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The Hiring Function Reconsidered: On Closing the Circle

  • Karen Mumford
  • P Smith

This paper is concerned with the matching of job searchers with vacant jobs: a key component of the dynamics of worker reallocation in the labour market. The job searchers may be unemployed, employed or not in the labour force and we estimate matching or hiring functions including all three groups. We show that previous studies, which ignore both employed job seekers and unemployed job seekers who are considered to be out of the labour force, produce biased estimates of the coefficients of interest. By considering the only unemployment outflows into jobs and ignorant interdependencies with other flows, these studies overlook an important aspect of job matching. Our estimates on Australian data support a more general approach and produce models that dominate those proposed previously. We also provide clear ranking preferences amongst job seekers in the hiring process: those already in jobs are more successful than the unemployed who are, in turn, more successful than those not in the labour force. Together these results demonstrate that the disaggregate worker flows and their interdependence are key features of the labour market and should be included in studies of the hiring process.

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Paper provided by Centre for Economic Performance, LSE in its series CEP Discussion Papers with number dp0359.

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Date of creation: Jul 1997
Date of revision:
Handle: RePEc:cep:cepdps:dp0359
Contact details of provider: Web page: http://cep.lse.ac.uk/_new/publications/series.asp?prog=CEP

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  1. Burda, Michael & Wyplosz, Charles, 1994. "Gross worker and job flows in Europe," European Economic Review, Elsevier, vol. 38(6), pages 1287-1315, June.
  2. MacKinnon, James G. & White, Halbert & Davidson, Russell, 1983. "Tests for model specification in the presence of alternative hypotheses : Some further results," Journal of Econometrics, Elsevier, vol. 21(1), pages 53-70, January.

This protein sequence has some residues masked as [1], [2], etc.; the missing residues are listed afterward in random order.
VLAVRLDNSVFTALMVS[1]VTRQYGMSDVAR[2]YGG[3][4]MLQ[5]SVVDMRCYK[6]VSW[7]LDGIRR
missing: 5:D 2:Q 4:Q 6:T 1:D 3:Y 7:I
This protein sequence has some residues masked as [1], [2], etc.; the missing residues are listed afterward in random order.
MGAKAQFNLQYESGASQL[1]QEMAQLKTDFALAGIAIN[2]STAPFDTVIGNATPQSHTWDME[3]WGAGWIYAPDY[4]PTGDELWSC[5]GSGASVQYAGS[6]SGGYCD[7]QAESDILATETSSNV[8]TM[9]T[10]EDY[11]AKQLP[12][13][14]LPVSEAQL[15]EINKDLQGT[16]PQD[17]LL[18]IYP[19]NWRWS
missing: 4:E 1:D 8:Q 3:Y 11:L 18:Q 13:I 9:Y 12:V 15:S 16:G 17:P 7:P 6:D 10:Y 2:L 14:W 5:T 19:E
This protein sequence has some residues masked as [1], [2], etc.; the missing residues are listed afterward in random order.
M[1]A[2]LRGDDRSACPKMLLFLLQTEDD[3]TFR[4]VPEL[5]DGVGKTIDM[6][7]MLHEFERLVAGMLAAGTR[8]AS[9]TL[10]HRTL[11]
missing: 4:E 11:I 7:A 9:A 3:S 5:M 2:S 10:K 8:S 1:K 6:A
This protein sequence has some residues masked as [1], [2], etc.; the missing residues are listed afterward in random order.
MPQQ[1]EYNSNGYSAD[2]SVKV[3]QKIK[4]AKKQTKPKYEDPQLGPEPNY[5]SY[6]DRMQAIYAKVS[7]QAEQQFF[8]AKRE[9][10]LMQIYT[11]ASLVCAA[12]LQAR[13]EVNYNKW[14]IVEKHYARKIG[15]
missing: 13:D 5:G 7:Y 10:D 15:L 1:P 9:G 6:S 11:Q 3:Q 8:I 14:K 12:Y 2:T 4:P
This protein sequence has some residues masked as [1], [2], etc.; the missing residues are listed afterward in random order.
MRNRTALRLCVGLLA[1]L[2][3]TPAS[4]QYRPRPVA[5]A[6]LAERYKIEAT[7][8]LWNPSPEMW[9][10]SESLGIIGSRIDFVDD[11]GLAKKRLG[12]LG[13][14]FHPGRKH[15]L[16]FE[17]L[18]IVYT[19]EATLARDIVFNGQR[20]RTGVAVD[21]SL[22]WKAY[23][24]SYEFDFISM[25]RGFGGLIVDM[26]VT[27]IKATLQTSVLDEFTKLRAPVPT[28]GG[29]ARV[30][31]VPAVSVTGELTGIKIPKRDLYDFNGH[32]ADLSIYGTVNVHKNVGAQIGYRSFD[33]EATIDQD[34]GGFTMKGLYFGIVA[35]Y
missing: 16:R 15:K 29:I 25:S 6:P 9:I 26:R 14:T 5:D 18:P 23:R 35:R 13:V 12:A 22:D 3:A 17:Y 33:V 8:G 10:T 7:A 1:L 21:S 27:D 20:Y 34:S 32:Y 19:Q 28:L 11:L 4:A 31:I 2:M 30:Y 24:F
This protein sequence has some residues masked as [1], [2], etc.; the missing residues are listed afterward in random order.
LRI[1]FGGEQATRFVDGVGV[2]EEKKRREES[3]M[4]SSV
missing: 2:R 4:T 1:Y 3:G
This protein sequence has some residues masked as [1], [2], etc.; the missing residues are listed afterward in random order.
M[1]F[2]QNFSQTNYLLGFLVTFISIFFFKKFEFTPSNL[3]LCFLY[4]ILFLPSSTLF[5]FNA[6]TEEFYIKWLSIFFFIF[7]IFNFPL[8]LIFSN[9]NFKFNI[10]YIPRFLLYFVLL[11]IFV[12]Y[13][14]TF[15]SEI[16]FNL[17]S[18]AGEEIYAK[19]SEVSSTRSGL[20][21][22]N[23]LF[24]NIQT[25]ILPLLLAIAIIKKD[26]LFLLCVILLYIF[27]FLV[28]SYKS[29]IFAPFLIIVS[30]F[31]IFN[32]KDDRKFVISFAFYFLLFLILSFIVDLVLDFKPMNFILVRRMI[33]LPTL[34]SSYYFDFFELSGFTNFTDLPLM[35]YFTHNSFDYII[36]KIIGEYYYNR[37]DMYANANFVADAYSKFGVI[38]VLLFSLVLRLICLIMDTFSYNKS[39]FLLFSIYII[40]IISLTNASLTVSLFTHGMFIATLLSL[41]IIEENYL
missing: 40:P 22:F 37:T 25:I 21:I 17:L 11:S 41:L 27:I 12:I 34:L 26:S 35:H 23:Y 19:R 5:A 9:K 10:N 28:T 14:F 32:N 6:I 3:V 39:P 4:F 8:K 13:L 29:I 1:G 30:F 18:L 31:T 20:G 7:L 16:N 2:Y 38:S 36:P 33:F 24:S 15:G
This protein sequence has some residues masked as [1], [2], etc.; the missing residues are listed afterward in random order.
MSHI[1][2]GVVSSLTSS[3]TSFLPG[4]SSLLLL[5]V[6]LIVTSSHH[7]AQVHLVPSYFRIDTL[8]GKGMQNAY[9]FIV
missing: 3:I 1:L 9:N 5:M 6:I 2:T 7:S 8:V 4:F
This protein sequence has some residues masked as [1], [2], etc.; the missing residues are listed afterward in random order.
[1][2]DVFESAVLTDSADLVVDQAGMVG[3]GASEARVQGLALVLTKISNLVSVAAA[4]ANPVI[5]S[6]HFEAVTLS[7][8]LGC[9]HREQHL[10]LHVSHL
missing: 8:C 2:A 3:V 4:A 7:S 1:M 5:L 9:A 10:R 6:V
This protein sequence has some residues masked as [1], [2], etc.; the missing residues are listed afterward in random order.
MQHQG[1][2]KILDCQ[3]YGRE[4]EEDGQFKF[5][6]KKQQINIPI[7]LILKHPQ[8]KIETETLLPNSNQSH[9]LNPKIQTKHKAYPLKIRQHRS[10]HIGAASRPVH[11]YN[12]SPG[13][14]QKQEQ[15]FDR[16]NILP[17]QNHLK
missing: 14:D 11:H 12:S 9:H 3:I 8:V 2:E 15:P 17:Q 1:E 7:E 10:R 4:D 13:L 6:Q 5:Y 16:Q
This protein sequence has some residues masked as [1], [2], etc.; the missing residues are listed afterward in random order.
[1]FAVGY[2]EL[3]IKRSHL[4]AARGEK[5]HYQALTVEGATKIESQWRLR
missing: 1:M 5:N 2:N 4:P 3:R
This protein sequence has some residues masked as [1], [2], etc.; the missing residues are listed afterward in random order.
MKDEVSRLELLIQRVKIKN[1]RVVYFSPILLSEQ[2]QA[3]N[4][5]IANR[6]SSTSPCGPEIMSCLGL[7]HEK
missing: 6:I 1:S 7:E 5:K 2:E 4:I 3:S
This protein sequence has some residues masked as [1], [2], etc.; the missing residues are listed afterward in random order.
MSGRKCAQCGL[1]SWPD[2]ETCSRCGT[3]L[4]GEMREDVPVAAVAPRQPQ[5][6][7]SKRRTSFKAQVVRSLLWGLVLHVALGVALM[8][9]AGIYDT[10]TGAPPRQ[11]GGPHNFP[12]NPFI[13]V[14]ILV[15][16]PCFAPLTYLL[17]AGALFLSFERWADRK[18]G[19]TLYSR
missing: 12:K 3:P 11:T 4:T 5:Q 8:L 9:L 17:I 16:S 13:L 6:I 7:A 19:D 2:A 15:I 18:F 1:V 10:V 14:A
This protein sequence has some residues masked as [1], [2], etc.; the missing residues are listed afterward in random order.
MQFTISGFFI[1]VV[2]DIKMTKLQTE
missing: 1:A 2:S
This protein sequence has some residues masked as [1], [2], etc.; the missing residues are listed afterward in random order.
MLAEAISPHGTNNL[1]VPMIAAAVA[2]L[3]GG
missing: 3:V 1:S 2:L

3. Pesaran, B. & Pesaran, M.H., 1992. "A Non-Nested Test of Level-Differenced versus Log-Differenced Stationary Models," Cambridge Working Papers in Economics 9222, Faculty of Economics, University of Cambridge.
  4. Bewley, R. A., 1979. "The direct estimation of the equilibrium response in a linear dynamic model," Economics Letters, Elsevier, vol. 3(4), pages 357-361.
  5. Steven J. Davis & John C. Haltiwanger & Scott Schuh, 1998. "Job Creation and Destruction," MIT Press Books, The MIT Press, edition 1, volume 1, number 0262540932, June.
  6. Abowd, John M & Zellner, Arnold, 1985. "Estimating Gross Labor-Force Flows," Journal of Business & Economic Statistics, American Statistical Association, vol. 3(3), pages 254-83, June.
  7. Narendranathan, W & Nickell, S & Stern, J, 1985. "Unemployment Benefits Revisited," Economic Journal, Royal Economic Society, vol. 95(378), pages 307-29, June.
  8. van Ours, Jan C., 1995. "An empirical note on employed and unemployed job search," Economics Letters, Elsevier, vol. 49(4), pages 447-452, October.
  9. Budd, Alan & Levine, Paul & Smith, Peter, 1988. "Unemployment, Vacancies and the Long-term Unemployed," Economic Journal, Royal Economic Society, vol. 98(393), pages 1071-91, December.
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